|No Copyright - United States (NoC-US)
|Digitized by J. Willard Marriott Library, University of Utah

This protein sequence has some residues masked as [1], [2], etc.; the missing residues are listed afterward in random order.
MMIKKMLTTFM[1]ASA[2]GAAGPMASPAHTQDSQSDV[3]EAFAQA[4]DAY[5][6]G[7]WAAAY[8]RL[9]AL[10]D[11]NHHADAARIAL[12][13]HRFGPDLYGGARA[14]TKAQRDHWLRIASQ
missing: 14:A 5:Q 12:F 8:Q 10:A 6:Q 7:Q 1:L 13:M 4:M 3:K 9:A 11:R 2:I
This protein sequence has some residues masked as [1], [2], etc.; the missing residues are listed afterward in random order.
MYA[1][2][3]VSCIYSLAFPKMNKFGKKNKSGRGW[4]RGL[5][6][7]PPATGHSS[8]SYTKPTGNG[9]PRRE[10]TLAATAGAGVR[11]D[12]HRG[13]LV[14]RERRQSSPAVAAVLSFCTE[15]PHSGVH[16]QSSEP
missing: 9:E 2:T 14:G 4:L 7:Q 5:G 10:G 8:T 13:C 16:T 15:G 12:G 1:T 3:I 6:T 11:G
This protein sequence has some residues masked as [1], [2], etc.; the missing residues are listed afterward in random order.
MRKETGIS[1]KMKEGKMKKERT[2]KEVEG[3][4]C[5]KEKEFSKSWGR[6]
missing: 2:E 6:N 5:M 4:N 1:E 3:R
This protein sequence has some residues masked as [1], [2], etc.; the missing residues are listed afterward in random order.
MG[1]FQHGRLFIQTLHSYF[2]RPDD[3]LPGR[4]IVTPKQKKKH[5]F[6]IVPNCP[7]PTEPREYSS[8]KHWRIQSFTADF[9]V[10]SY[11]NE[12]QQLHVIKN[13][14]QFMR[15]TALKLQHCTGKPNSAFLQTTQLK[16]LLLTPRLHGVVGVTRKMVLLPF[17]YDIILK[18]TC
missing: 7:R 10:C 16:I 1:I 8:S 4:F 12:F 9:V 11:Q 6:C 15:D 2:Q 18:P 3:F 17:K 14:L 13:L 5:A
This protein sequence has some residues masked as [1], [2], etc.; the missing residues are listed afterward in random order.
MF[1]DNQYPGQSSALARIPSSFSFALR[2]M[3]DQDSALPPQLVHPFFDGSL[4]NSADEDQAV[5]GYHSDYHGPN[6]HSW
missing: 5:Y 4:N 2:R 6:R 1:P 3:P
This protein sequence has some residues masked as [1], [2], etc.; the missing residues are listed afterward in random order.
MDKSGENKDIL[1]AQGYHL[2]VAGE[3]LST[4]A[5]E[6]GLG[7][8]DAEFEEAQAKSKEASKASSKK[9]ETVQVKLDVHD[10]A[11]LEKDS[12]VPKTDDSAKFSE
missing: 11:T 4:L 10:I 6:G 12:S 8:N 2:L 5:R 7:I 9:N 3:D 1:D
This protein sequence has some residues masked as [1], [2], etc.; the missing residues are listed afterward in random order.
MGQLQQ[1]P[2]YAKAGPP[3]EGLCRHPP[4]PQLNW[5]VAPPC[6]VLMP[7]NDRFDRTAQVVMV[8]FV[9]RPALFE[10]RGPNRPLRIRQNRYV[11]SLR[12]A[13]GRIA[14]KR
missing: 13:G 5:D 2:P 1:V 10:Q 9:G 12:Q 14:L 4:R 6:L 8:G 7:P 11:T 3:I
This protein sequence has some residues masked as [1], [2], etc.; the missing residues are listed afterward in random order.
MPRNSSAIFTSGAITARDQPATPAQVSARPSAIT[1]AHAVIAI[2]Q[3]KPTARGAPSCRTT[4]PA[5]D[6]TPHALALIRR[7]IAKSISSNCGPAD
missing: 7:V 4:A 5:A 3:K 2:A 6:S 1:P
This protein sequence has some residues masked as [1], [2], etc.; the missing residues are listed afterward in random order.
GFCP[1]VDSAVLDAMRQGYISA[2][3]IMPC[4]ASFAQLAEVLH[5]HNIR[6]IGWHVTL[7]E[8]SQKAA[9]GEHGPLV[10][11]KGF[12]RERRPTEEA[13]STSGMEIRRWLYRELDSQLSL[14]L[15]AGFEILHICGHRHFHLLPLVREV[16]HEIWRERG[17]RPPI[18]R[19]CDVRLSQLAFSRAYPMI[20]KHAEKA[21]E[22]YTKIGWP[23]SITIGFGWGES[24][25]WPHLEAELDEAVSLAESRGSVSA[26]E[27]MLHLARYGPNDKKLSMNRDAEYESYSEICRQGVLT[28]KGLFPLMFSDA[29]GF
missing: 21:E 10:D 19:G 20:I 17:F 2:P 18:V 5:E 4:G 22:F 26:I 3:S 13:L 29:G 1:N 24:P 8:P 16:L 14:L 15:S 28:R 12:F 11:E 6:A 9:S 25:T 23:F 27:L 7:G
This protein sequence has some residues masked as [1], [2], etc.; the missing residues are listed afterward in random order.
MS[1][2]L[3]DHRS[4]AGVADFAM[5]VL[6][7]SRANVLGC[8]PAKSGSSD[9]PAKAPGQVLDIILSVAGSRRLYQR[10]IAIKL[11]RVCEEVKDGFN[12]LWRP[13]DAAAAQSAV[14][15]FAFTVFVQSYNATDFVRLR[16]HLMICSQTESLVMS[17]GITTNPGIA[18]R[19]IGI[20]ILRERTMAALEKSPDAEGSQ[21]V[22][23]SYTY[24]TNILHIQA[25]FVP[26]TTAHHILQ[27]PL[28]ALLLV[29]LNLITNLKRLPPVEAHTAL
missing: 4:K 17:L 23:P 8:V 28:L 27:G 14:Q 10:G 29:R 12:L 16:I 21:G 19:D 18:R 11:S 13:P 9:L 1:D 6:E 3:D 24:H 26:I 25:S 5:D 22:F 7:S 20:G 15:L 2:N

BAD CASE OF GRIP will pSaat bats and hate win grow; roe sen sow today, tomorrow will bring Ihe blossoms that prove what sort of thing ts tbs seed, tbs seed you sow. a. moat prominent tracks In America has In recent pears gone Into eclipse and the huge purses of days gone by are, to a great extent, a thing of the past, the breeding of thoroughbreds continues and thrives. The market nowadays Is not found so much among the owners of racing stables as among that large and Increasing percentage of the public that has means and Inclination ot keep line riding horses. Not even the vogue of the , autombblle seems to have dampened the enthusiasm of these crosscountry riders and hunters and polo players wfco demand and are willing to pay for special qualifications In horse-flesThe reader will, of course, understand that the term thoroughbred, as here used, refers to running horses There are persona who are under the Impression that the aew. POTTJ Amer- high-clas- s arfjr'Ti ican, trotter has as much right as the running horse to designation as a but thoroughbred, In strictly correct horsemen usage refer to the line trotters as "standard bred and reserve the first mentioned term for. the runners the hunters and year roadster or - sr June y . . jexjasra or ZXBUtOT as the Jumping horses requiriding are designated. The modern American thoroughbred, as we see him at our present day race meetings and horse shows. Is the product of four centuries of breeding, training and experimenting. The ancestors of the present numerous equine family were brought to Virginia by the early English settlers and Virginia and adjacent parta of the Bofath have always been famous as the breeding ground of thoroughbreds. However, much of the breeding of thoroughbreds which Is and has been done In this favored region baa been carried cm for love of the task rather than for financial returns. There Is a wide difference between American thoroughbreds and those bred In other notable horse-raisin- g sections (for Instance, Ireland), but It would be difficult to find an American horseman who will not argue up and down that the Yankee steeds are as fine examides of training as may be found anywhere on the globe. The American thoroughbred Is admittedly shorter than his English prototype, but It Is claimed that this lack of stature Is more than counterbalanced by soundness and superior constitution. States and In the , Horsemen In the United United Kingdom hold to different ideals In breeding that are bound to be reflected by certain dissimilarities In the animals produced. In America the tendency has been to develop thoroughbreds that will run comparatively short distances at maximum speed, whereas In England greater at- - . tentlon Is bestowed upon the problem of breeding horses that will run long distances and will carry weight It Is to be expected that with the passing of racing as the supreme Held of usefulness for the American thoroughbred there will be a tendency on the part of Y&nkee breeders to more nearly approach the English standard, which Is supposed to produce horses Ideal for private use. .. The breeding of thoroughbreds In America has been carried on most extensively In the States of Virginia, Kentucky, California, Montana, Pennsylvania, Tennessee, New York and New Jersey. The principal requisites are an equable climate,, good soil with a foundation of limestone, plentiful water and ad abundance of sweet grass. There are yet In existence many breeding farms of modest pretensions, but the tendency of recent years hppears to be to create vast estates where wealthy men specialise In the breeding of thoroughbreds by aid of every facility that money, and thought . can provide. In Kentucky a few years ago eight. . stock farms were merged by a millionaire Into one vast breeding estate of fully two thousand seres. Experienced breeders figure that It. costs not less than $125 to raise a thoroughbred yearling stock farm and this sum merely at an cross-countr- a mount for the -- timber-toppers,- the r covers cost of feed and labor and taken iuj account of the Investment represented by the stock farm usually a heavy one. , There are breeders who declare tha unless they can sell each of their yearlings for a price close to 500 they do not make a reasonable profit, but In the South, where labor Is cheap and where the Initial cost of Im much of the land was fairly low. It Is possible for breeders to maks f money from sales at lower figures I than that mentioned. iV The organisation and management1 Vw of an breeding form Is Interesting from the manner In which It insures attention to detail. Tbe own- er of the form Is usually his own manager, but In some instances there Is also a resident manager to handle matters when the owner Is absent as he most be much of tbe time If he atetnds the fairs, horse shows and horse sales. Under the manager are a number of skilled trainers, each of whom Is responsible for the education of a certain number of horses, and has the assistance of several helpers In his work. In addition to this staff there Is a boss or foreman for each barn and under each barn boss is enrolled a number iff grooms, exercise boys, etc. At some of the costly forms in Virginia and Kentucky we find every modern facility from a private electric light and power plant to feed cutters that not only take the grain from the private elevator and crush it, but mix the feed In any desired proportions. The education of a thoroughbred at a modern te the site' for th-a- t breeder determines whether the youg-stegives promise of a turf career or Is better adapted as a ,to service 'r jr . Moisten greue spots with cold war 'Mr as soon as possible, It keeps the grease from soaking Into the wood. Soda sprinkled on to grease spots with a little warm water before scrubbing aids the removing process. Milk that Is scorched need not be thrown awsy, but if set. Into cold water In a clean dish, In a short while the scorched taste will disappear... A good way to warm rolls Is to lay them In a clean doth in a collander and place over steam on the teakettle. Small pieces of toilet soap If kept In a glass Jar, can be made Into soap Jelly by boiling with soft water. This Jelly Is a nice soap 'for washing the hair. Sour milk Is a good mild silver cleaner. Place the ellver In the milk and let 'stand for an hour, then wash In hot soapsuds. If one has a small closet partitioned off In the cellar with a window for ventilation, vegetables and fruits of all kinds may be kept Indefinitely. If windows stick and are hard to open, grease the cord with a little oil and pour a little around the window frame. If a small piece of line Is burned In stoves and furnaces the soot will not form In the pipes or chimneys. If blood stains get on woolen cloth, mb while fresh with a dry starch, this ibaorbs the blood without leaving a trace. , stock form begins very early In Ufa and la very thorough.' However, careful handling la requisite, for a majority of the foals are decidedly shy. When the age of seven or eight months Is attained the average young thoroughbred Is sufficiently broken to undergo a preliminary trial. As a yearling he la subjected to further teatr but it Is not untli the animal Is well into the sedond Bales huntsman. iff yearlings are usually held In midsummer and there Is seldom any dearth of bidders for. the equlnes from breeding forms which have been awarded blue ribbons In the . A&Ytlmes it Is essential. for the breeder. or. ownerta)keep a sharp watch regarding the health of his Wooded equlnes. Partlcualrly close watch must heeds be kept as to the condition of the mouth, legs and feet of each animal. It Is obvious that a horse cannot eat properly and be adequately nourished If he has a sore mouth. Just as be cannot run satisfactorily If his feet are In bad condition or the shins are "bucked" the bugbear of Training a thoroughbred for racing Involves, iff course, special Instruction quite aside from anything Included In the animals education1 at the breeding farm, but for that matter every step In the life of a young thoroughbred taxes the temper of the nervous, g animal And the men in charge of one of these equlnes must show Judgment and patience In Introducing a fourfooted charge to each new experience even though it be something so simple ' as Initiation Into the mysteries of a box-staor the donning of a blanket for the first time;.,. ' : ' 8ifioe tiie decadence of racing In . the United States a number of American millionaires who breed thoroughbreds primarily in order to supply their own racing stables nave tranaf erred the scene of their activities to the Old World. There are several In England; quite a few In France and a number In Ireland, where Richard Croker, former Tammany leader, la among those who have established Important breeding forma. With most of these wealthy men, however, breeding Is a fad. The men who breed thoroughbreds for a livelihood continue to do business at the old stand lu America and moat of them obtain aatlafactory profits for their efforts. s, high-strun- ll . t i . THE RUINATION OF' SAM BUD I. STORY OF A MAN WHO MIGHT HAVE LIVED HAPPILY IF HE HADNT HAD SO MANY RELATIVES. bj Mr. W. H. Housley, file. Greeny write: An Ides worth passing on Is to have a large safety pin fastened to the outside iff piece bags and whenever a new piece or pieces are added to It put a sample In the safety pin, so that a' glance will tell what pieces are- - In the bag, much time will be laved In nramaglng and disarranging the pieces It Is a good plan to have silks, woolens and cotton pieces by them-elveAfter washing and drying woolen blankets, beat with a carpet heater and they will renew the light and fluffy look that they had when LTHOUOH horse racing on many of the Perana. Ten nee see, HINTS FOR THE HOUSEWIFE. jrryprca, jmEPi TBCBooevm ad Tw Caused Sore Threat sllitls. Restored . "Five years ago I took a very severe e o 1 d which resulted in la grippe, never was so I bad off. was in bed several weeks, and when I did get up I had to nsilitls and sors throat. "I tried to cute this for eight months, but it gradually got worse. A doctor advised me to have my tonsils out out, but I did not lie the idea. Aantlmr doctor examined me, and told me the same thing. I finally got a bottle of Parana, and after I had taken one bottle my throat was better. bought and used a dozen bottlas, and saw I was 'going to get wen, and I did. Atk Yoar Druggtf tor m Fno Almmooc tor 1912. . Ami: BroWsBronchiallroches For Hoar-a- end Throat TnmhUs. sm Ho lima. Jon LBaova 4 8oa, Boston,oplalm. Sampiafrea. Pax Mundl. Adam bit into the apple. "This first peace dinner," he cried. Conatipation causes and seriously aggnr many diseases. It is thoroughly cured by l)r. Pierces Pellets. .Tiny sugar-coated granules. i tea Chorus Girl Repartee. Trixie O, youre not such a much! Zasa No? I .dont see any Pittsburg millionaires picture on your bureau,, either! Christman Puck. . Freddie and when room to youngster . Awful Suspicion. had been sick for some time, hla father came into the see how - he was the surprised him by his ques- tions. Why do you ask if I owe the doctor anything T" Inquired hla father. Because, replied Ifreddle,' "the u medicine hea been giving me lately la something fierce, and I think hes taking It out on me. Judge. TKENOTH lor today, is we need, Ae there never will be tomorrow; For tomorrow will prove but another day. Each with ita measure of sorrow. Mandys Idea of JL Mlatres What! Going to leave me to get married? Whom are you going to marry? Them are not many who Have never Mahdy Ah's dime goln' to marry cream tried it would believe that sour Ling Chung, the Chinese laundry man. makes s delicious white sauce to n ha la. serve with codfish. Prepare the white Hes good man, think of what you? chil"But Mnndy, cream lauoe Just as usual, using tbe dren would be! Instead of the milk. "Yes, mum. Ah has. Ah knows da makes Sour cearn. If not too old, little thlngsTl be Mexicans, but Ah poor a delicious dressing for shredded cabloves him Just do same!" bage. Add a little sugar and vinegar ud pour over the cabbage. ' Valor and Discretion. Sour cream makes a fine shortening, "What la the difference between lor splcei cake and for small cup valor and discretion?" remarked Mrs. eakea, to bo. baked In gem pane. Brown, looking up from the paper In Sour cream pie la one that is hard which she had been rending the lead- to beat Uae tbe cream, raisins and ' on - the' article ing operations In Sggs and bake with two crusts. Tripoli. Sour cream makes the best shortenValor,, replied Brown, "la bawling ing for doughnuts, as. they do not dry Into the ear of a champion pugilist the out as soon as when baking powder assertion that he la a ruffian yon could and sweet milk are used. knock Into fits. our Cream Dresal rig. Beat a half "And discretion? pint of soar cream with an egg best"Ia doing It over the telephone. ir until smooth, thick and light Mix two tablespoon fula of lemon Juice, two SURPRISED DOCTOR. of vinegar, a teaspoonfnl of palt, a tha Effect of Food. Illustrating tablespoonful of sugar and a pinch of add to the mustard and pepper, and She remarkable adaptability of tream, beating all the while. Grape-Nut-s food to stomachs so disThis dressing may be modified to ordered that they will reject every-suit different vegetables. Any season- thing else, la Illustrated by tbe case ing may be added that la desired. of a woman In Racine, Win. Onion Juice, nutmeg, catsup or any "Two years ago, She says, "I was klfferent flavor liked. attacked by a stomach trouble so seSour cream and nuts with brown rious that for a long time I could not s Sugar boiled' together makes a take much of any sort of food. Even filling. the various kinds prescribed by tbe . Sour cream stirred or beaten until doctor produced most acute pain. bntter cornea will give a fresh lump "We then got some Grape-Nut- s food, sf pure, sweet butter, of which many and yon can Imagine my surprise and arc so fond. delight when I found that I could eat Cookies of all kinds are Improved It with a relish and without the slightby using sour cream to shorten them. est distress. Sour cream added to cream cheese "When the doctor heard of it he told or cottage cheese adds to Its palate-bflity- . me to take several small portions each day, because he feared I would grow Sour cream dressing la liked by tired of it aa I had of all other food. many used on sliced cucumbers. This "But to hla surprise, (and that' of Is simply sour cream with a little salt, everybody else), I did not tire of added. pepper and sugar Grape-Nutand became better day by day, till, after some weeks, my stomach entirely recovered and I waa able to eat anything my appetite craved. "My nerves, which had become so Hit Point of View. weakened that I feared I would be"Gerald, dear, papa thlnka we ought come Insane, were also restored by to postpone onr wedding awhile, on ac- the Grape-Nut- s food In connection count of the shortage In the money with Postum which has become our ' market I appreciate most table beverage. . "Great Scott Mildred! Thats why gratefully and thankfully the good that ' I want to hurry np! your food preparations have done me, and shall be glad to answer any letters Not a Connoisseur, Inquiring as to my experience. Name Sutler I ere that the boss as been given by Postum Co., Battle Creek, an bought another o them old maa-ters- . Mich.' Read the little book, "Tbe Road to Theres a reaChef Bah! He geeve me ce pain. Wellville, In pkga. He knows noaslng of art He can son. Ever the hove tetter? A aew not tell se Meissonier from e may eae appears from tlm la time. The online. 1 ifn. are Steaaiae, sna and full el hninar laterra t. SOME USES FOR SQUR CREAM. . ' - I kin remember when th only feller that had a suit case wui some dnde with two sets o seen-- . danoes. Now, ery that attended all th ever1 one you meet, Hunyaka an all, has a suit case an Is goln some place er Jiat glttln back. Ever time I read about somebuddy returnin home after "a delightful two weeks visit, er see a ole battered up pasteboard suit case, I think o Bam Buds fate. Sam Bud got married long before he begun t shave, an he never seemed able t find anything .t do at home that Jlst suited him. He was alius a position, an when hed . talkin about "acceptin go wa y t accept It hed alius come back an say, "AW, they didnt want t pay nothin. He didnt want a Job with wages er he didnt eren want a situation. He wanted a light position with a good salary: Nobuddy knew what he wanted t do fer he couldn't do nothin. His relatives got kind o tired o him sifter he fooled around eight er nine years, an I guess he noticed It, fer one day he took his golden oak dresser an four chairs, a plaid husk mattress an a blue enamel bedstead up by th livery stable an sold em at auction an him an his wife lit out Nothin wua heard o em fer nearly ten years. . When one day Pinky Kerr found a ole city paper In a empty egg case. Th fust thing he read wus this: ."While Samuel Bud, a wealthy an prominent 4 manufacturer, Wus crustin' Washlnton street Tuesday evenin' he wus struck by a tourin' car an taken t his home at 10757 North Meridian street He wus not seriously Injured. 'Sam Bud, wealthy manufacturer! Jlst think o' ltl An livin' on th North side, too. That wus enough fer his kin folks. n So one evenin Sam Bud went home he found his verandy covered with relatives an' th hall full o suit cases. Weeks went on an they kept cornin an, goln'. Ever1 few days a new family group appeared. Sometimes It wus Uncle Jim an his family. Hed bring a dressed hen an theyd all stay two weeks; then Aunt Ude an' th girls would come with a pound er two ' o' pale butter an say, "Now, Elite, dont you go t no trouble on our account - Th Lord knows we halnt used to much; then Cousin Bill would Jlst happen t be In th city an hed say, "Now, 8am, remember, no didoes. I kin eat anything you kin; then Sams father would drop along with one side of his suit case full o Early. Rose pertaters an th other aide full o socks jmigh t run him a month. He alius mixed business with pleasure an when he wasnt out t th stock yards hed set on th verandy In his stockin feet an, watch th autos go by. Th relatives kept cornin till 8am had t sell his Interest In th factory an go t bookkeepln. Then his big home went next an he rented a flat an had t put In foldin furniture an cots. Everbuddy from th ole town looked nm up an brought him hickory nuts an sorghum an pawpaws an remained over. One Saturday he returned home after puttin a delegation o home folks on th Interurban an fell Int a easy chair an picked up th dally paper. Purty soon his wife, who wus peelin some turnips In th kitchen, heard a muffled report Rushln Int th room she found 8am layln on th floor. In his hand wus a clippln from th paper sayln: "The State Orange will meet In this city next week. Abe Martin, In Indianapolis News. 40-ce- . . . daU-clou- , s, ' . -- ml ' ' ..